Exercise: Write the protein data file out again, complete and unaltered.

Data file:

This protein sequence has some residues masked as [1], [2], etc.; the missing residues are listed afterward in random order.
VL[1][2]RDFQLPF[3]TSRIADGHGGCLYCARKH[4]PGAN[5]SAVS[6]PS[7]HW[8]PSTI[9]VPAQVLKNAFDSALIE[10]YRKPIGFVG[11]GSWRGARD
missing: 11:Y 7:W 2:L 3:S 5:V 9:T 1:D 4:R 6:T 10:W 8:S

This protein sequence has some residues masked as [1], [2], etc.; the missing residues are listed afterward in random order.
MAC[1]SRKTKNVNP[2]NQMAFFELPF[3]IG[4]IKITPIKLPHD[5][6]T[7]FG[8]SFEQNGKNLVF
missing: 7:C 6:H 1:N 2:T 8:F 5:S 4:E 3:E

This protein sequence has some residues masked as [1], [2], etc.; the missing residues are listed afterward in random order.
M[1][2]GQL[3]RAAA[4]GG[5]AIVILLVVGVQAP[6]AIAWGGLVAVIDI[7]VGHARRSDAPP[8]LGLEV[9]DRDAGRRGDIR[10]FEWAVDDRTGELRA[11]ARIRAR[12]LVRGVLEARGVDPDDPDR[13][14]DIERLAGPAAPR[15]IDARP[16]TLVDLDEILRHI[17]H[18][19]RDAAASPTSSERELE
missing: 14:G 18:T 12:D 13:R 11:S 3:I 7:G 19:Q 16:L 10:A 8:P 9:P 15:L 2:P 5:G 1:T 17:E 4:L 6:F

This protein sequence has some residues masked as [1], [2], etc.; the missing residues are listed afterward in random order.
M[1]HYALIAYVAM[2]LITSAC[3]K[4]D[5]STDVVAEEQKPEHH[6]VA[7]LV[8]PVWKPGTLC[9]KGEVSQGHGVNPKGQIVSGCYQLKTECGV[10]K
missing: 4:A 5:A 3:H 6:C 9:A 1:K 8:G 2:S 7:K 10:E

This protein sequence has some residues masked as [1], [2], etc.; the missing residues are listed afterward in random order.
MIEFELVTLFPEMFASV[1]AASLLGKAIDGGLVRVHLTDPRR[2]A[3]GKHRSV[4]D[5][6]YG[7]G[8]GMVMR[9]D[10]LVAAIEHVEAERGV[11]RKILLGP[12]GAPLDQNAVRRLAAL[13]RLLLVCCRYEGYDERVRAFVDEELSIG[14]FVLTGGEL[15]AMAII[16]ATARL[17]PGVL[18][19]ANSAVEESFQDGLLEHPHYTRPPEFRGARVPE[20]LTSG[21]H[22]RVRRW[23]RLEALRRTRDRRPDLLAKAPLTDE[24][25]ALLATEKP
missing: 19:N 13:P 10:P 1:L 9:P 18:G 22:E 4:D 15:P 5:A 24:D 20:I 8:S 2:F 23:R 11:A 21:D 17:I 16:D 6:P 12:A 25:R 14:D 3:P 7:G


This protein sequence has some residues masked as [1], [2], etc.; the missing residues are listed afterward in random order.
VL[1][2]RDFQLPF[3]TSRIADGHGGCLYCARKH[4]PGAN[5]SAVS[6]PS[7]HW[8]PSTI[9]VPAQVLKNAFDSALIE[10]YRKPIGFVG[11]GSWRGARD
missing: 11:Y 7:W 2:L 3:S 5:V 9:T 1:D 4:R 6:T 10:W 8:S

This protein sequence has some residues masked as [1], [2], etc.; the missing residues are listed afterward in random order.
MAC[1]SRKTKNVNP[2]NQMAFFELPF[3]IG[4]IKITPIKLPHD[5][6]T[7]FG[8]SFEQNGKNLVF
missing: 7:C 6:H 1:N 2:T 8:F 5:S 4:E 3:E

This protein sequence has some residues masked as [1], [2], etc.; the missing residues are listed afterward in random order.
M[1][2]GQL[3]RAAA[4]GG[5]AIVILLVVGVQAP[6]AIAWGGLVAVIDI[7]VGHARRSDAPP[8]LGLEV[9]DRDAGRRGDIR[10]FEWAVDDRTGELRA[11]ARIRAR[12]LVRGVLEARGVDPDDPDR[13][14]DIERLAGPAAPR[15]IDARP[16]TLVDLDEILRHI[17]H[18][19]RDAAASPTSSERELE
missing: 14:G 18:T 12:D 13:R 11:S 3:I 7:G 19:Q 16:L 10:A 8:P 9:P 15:L 2:P 5:G 1:T 17:E 4:L 6:F

This protein sequence has some residues masked as [1], [2], etc.; the missing residues are listed afterward in random order.
M[1]HYALIAYVAM[2]LITSAC[3]K[4]D[5]STDVVAEEQKPEHH[6]VA[7]LV[8]PVWKPGTLC[9]KGEVSQGHGVNPKGQIVSGCYQLKTECGV[10]K
missing: 4:A 5:A 3:H 6:C 9:A 1:K 8:G 2:S 7:K 10:E

This protein sequence has some residues masked as [1], [2], etc.; the missing residues are listed afterward in random order.
MIEFELVTLFPEMFASV[1]AASLLGKAIDGGLVRVHLTDPRR[2]A[3]GKHRSV[4]D[5][6]YG[7]G[8]GMVMR[9]D[10]LVAAIEHVEAERGV[11]RKILLGP[12]GAPLDQNAVRRLAAL[13]RLLLVCCRYEGYDERVRAFVDEELSIG[14]FVLTGGEL[15]AMAII[16]ATARL[17]PGVL[18][19]ANSAVEESFQDGLLEHPHYTRPPEFRGARVPE[20]LTSG[21]H[22]RVRRW[23]RLEALRRTRDRRPDLLAKAPLTDE[24][25]ALLATEKP
missing: 19:N 13:P 10:P 1:L 9:P 18:G 22:E 4:D 15:P 5:A 24:D 20:I 8:S 2:F 23:R 11:A 21:D 17:I 16:D 6:P 12:A 25:R 14:D 3:P 7:G